“There Is No Reality”

At last – there really is competence in the state system! Oh, there have been a few others along the way, but mostly it’s been like pulling teeth to find both information and clarity.

Gosh, can you tell I’m a little calmer today? And there is one reason for this: hope. Well, okay, that and I’m worn out from all the stress and drama yesterday. And last week. And…well, you get the idea.

As per my son’s release from detention last month, we were asked to attend family therapy sessions. Our first one was last evening, but only my husband and I were present. The therapist wanted some background information, and to outline future sessions, discuss our son, and so forth. Pretty standard.

I think the therapist really got to the point – our son acts up, and has been doing so for many years, and we react; of course, it doesn’t seem to matter HOW we react, if that reaction includes the word “no” there are problems. Casual, strict, explanation, short answer – we never know if something will set him off. But “no” almost guarantees it. And, of course, even when he appears to handle that “no”, it usually means he’ll come back later or the next day with the same question.


So what to do? Well, it turns out that there are OPTIONS. I did not know this. Well, of course I knew that the place he’s in right now had different programs, but I wasn’t sure if he qualified for those; I had heard of a couple others, but my brain has been whirling in circles for so long now that I wasn’t able to compute all the ramifications.

Then the therapist said: there is no reality. I blinked. My mind went blank. I thought, what did she just say? No reality? THERE is the explanation! I was pretty sure I was living in the Twilight Zone already – now I knew. No reality.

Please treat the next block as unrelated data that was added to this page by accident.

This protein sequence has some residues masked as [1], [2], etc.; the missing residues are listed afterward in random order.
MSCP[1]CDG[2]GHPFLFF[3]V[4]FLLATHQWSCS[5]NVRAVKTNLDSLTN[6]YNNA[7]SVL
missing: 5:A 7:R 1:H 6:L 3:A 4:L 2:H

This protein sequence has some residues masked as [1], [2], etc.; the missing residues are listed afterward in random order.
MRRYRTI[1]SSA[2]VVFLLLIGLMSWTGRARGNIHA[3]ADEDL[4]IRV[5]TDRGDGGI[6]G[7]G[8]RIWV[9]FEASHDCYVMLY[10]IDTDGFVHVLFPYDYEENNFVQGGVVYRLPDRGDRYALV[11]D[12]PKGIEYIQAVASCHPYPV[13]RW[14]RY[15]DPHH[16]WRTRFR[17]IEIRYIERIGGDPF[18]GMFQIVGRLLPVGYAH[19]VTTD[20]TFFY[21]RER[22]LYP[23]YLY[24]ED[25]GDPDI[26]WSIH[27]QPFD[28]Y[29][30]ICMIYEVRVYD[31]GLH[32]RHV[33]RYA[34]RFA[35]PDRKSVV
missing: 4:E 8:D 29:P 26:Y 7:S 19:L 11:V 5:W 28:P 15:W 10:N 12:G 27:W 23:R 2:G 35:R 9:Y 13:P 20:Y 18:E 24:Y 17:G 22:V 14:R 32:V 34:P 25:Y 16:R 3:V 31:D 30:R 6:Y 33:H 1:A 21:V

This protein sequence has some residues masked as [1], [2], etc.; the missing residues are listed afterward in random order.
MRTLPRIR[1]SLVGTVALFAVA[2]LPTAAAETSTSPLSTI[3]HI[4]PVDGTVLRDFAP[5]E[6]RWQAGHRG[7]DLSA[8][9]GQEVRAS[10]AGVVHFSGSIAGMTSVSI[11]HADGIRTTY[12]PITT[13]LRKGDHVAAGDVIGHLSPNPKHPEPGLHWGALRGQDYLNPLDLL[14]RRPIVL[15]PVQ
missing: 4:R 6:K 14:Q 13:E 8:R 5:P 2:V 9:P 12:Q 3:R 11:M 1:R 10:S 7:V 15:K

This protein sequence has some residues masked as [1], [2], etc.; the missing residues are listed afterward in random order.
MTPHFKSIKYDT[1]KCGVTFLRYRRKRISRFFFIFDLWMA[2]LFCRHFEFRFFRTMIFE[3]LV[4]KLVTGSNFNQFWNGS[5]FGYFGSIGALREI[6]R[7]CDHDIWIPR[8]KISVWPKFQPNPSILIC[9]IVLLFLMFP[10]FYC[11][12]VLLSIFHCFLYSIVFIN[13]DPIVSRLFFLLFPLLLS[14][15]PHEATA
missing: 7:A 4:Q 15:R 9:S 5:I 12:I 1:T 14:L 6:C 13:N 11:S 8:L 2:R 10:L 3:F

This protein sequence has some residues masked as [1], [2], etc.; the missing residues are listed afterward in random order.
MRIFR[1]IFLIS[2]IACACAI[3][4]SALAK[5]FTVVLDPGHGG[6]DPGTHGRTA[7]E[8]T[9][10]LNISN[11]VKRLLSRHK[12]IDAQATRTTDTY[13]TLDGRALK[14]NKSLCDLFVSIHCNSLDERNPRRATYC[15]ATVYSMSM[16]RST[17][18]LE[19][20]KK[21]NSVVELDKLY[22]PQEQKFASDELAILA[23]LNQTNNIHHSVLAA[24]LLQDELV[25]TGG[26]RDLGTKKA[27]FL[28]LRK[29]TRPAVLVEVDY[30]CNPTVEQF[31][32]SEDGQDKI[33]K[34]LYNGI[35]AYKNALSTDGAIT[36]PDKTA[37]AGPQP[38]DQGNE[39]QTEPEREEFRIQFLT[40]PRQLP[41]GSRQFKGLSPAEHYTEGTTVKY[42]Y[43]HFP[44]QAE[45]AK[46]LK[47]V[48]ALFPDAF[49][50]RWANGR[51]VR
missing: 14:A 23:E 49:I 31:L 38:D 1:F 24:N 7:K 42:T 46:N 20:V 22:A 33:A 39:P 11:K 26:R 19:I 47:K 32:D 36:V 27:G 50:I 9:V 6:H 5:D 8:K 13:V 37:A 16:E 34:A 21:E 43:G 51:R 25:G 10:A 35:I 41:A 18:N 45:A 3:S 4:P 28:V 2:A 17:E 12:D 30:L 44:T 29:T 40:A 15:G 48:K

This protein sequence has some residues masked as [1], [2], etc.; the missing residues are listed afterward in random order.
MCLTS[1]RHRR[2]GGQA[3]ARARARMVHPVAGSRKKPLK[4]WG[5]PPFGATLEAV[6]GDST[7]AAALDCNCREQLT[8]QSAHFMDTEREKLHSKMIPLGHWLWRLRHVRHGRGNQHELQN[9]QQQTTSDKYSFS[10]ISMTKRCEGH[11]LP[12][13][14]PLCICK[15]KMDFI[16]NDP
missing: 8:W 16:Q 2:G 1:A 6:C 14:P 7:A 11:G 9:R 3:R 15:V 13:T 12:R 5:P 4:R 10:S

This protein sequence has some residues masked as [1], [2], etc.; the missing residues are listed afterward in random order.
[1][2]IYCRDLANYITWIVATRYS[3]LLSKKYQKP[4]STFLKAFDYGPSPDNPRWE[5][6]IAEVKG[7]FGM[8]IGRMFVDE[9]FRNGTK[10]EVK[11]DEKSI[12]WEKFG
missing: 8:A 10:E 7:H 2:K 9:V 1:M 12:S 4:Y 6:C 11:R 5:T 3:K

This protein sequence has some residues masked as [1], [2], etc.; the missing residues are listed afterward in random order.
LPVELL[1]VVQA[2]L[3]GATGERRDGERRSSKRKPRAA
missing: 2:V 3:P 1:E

Then I started to laugh. I mean, seriously, this explained SO MUCH. This is the reason why my son can’t follow the rules the home, why he seems to hate me so much, why he lies and appears to believe those lies – that is his reality. My reality is confusion and bafflement and being unable to understand his reality – which, to me, is just not real. Hence the confusion, if you know what I mean.

See, my son doesn’t want to come home; so he says, and even though I have a hard time believing most of what he does say, this is something I probably have to accept. Even though the goal of all of this current mess is “family reunification”, I’m not sure how the goals change when the kid would rather be gone. Then again, maybe he would NOT rather be away from home – he certainly referred to military school as we having “shipped him off”, but he does like drama; this way, he can claim we “got rid” of him, or that we don’t want him.

Truthfully, we told the therapist that we were ambivalent about his returning home – we want him to behave, and he doesn’t want to. The stress and strain of him living at home is just absolutely killing us all – but we certainly don’t want to “get rid” of him. We just want him to follow the rules, grow up, be happy and healthy and a productive member of society. I think, if he is home and behaves himself, he can easily do these things. However, if he remains insistent on not behaving and on staying away from us, it will be much harder for him to accomplish this.

I’m his mother. I could have “gotten rid” of him at the very beginning; I did not. I’m not going to advocate doing that now, or ever. I haven’t given up, although before last night’s session I was very, very close. I was looking up how to go about, and the ramifications of, signing over my rights as a parent. This is how bad things are, how desperate they’ve become.

And in case you’re wondering, I did talk to the caseworker supervisor yesterday. While I did chew her out and I was certainly highly agitated, I did apologize and I did receive a bit more information; and now I’m on “the list” so the folks at the shelter can indeed answer my questions.

However, I still have not heard from the caseworker herself; I haven’t seen my son for a week although, as I did mention earlier, I don’t think that matters to him.

That’s his reality, not mine.


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